The RDEK is moving forward on a mosquito control plan for the Bull River and Wardner area, but need electoral approval before a program is set up.
After community groups commissioned some assessment reports, the RDEK determined a service area boundary with an expected $55,000 cost to getting a mosquito control program up and running in the spring of 2017.
Before that can happen, the RDEK needs electoral approval, which will come in the form of a yes or no vote by November, said Area C director Rob Gay.
“Years ago, they talked about a mosquito control program and it went to a vote and the people said no and that was it,” Gay said. “…We’ve had a number of public meetings and there was 60-80 people and the overwhelming feeling, I thought, was lets go ahead and look at this again.”
At a regional board meeting last week, the RDEK voted to set up a yes or no vote, where residents within the mosquito service area can lend their support or opposition to the mosquito control program.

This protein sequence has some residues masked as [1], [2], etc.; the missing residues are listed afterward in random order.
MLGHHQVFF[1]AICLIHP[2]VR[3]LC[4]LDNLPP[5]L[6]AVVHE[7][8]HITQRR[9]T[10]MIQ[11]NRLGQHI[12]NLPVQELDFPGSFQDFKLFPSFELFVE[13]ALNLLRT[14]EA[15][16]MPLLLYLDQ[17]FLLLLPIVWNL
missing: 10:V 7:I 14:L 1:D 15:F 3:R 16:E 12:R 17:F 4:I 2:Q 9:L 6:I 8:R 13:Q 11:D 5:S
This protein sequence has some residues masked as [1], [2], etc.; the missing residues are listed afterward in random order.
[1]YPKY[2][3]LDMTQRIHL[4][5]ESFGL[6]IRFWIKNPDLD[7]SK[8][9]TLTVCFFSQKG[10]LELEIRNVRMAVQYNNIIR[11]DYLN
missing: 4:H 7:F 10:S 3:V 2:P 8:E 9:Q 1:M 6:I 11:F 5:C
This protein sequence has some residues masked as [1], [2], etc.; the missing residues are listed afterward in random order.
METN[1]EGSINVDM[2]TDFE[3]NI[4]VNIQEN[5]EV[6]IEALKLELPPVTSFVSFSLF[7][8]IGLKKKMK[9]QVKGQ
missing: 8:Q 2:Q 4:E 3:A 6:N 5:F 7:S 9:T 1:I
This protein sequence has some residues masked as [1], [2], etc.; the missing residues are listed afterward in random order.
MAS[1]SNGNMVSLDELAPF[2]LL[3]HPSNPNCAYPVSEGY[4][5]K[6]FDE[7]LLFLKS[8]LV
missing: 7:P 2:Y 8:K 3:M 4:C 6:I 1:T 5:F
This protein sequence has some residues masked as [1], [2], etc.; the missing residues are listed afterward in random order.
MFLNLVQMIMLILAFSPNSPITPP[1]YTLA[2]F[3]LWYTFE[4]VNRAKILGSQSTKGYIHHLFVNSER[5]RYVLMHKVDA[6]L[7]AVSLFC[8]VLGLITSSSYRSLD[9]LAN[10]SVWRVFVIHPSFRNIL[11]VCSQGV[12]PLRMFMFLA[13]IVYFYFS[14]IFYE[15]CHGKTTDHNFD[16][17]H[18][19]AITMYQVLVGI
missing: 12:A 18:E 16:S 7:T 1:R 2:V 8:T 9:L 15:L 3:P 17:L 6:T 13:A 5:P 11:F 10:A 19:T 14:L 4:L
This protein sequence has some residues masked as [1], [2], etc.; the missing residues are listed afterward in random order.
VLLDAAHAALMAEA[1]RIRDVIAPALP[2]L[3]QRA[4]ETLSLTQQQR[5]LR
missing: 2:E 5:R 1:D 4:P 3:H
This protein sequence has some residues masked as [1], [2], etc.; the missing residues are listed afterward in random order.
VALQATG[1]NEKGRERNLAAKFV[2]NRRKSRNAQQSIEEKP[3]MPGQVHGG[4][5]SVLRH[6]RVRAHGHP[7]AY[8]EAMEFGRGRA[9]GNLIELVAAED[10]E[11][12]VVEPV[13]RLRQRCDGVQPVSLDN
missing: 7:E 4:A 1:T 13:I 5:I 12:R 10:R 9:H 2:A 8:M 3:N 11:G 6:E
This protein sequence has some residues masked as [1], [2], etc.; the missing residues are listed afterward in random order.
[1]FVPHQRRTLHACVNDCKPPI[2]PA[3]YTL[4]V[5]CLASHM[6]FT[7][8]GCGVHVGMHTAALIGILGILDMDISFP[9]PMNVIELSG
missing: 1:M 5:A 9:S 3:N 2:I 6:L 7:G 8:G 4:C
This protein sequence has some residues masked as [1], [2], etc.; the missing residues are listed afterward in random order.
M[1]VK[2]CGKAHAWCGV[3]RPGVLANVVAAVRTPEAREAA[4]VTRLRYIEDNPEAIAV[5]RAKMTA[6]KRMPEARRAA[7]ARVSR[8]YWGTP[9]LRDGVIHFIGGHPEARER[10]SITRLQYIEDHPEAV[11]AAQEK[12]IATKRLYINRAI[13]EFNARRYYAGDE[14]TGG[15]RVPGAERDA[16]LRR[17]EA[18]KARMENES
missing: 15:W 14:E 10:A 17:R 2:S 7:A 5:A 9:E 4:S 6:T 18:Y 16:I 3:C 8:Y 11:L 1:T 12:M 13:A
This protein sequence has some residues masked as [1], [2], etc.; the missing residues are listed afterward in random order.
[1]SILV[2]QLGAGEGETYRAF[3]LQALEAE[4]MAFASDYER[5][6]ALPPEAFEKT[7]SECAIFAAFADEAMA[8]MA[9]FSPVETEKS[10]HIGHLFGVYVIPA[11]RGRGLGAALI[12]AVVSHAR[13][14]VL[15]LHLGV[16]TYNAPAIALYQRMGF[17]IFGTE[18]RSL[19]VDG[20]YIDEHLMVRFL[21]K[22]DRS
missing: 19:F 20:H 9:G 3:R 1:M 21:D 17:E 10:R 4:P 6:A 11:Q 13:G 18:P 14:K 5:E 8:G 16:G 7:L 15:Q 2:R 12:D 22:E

Now, the vote plan must be sent away for provincial approval before the RDEK can set up a voting day, likely a Saturday in November.
Gay says setting up a mosquito control plan can be a time-consuming process that requires some up-front costs.
“The problem with a mosquito control area is you need to spend some money up front to find out where the mosquitoes are before you can put a price tag on it,” Gay said. “So if they’re in two ponds, it’s quite reasonable, but if they’re all over the place, it’s going to cost you more.
“But you have to find out, and you need a professional to do this.”
Local residents commissioned some studies with funding from the Columbia Basin Trust, with the RDEK eventually getting involved to potentially set up a control program.
The cost breakdown is $35,000 for a treatment contract, $5,000 in salaries and overhead, a $5,000 reserve fund contribution, and a one-time 2017 service startup fee of $10,000.
According to a telephone survey of 147 property owners, 82 per cent of respondents reported that mosquitos were a nuisance.
“What people who live out there know is that in flood years, it’s really bad,” Gay said. “On a year that it doesn’t flood, like this year, it’s not as bad. But there are areas there — colony road is a good example — where you can’t even get out of your home.”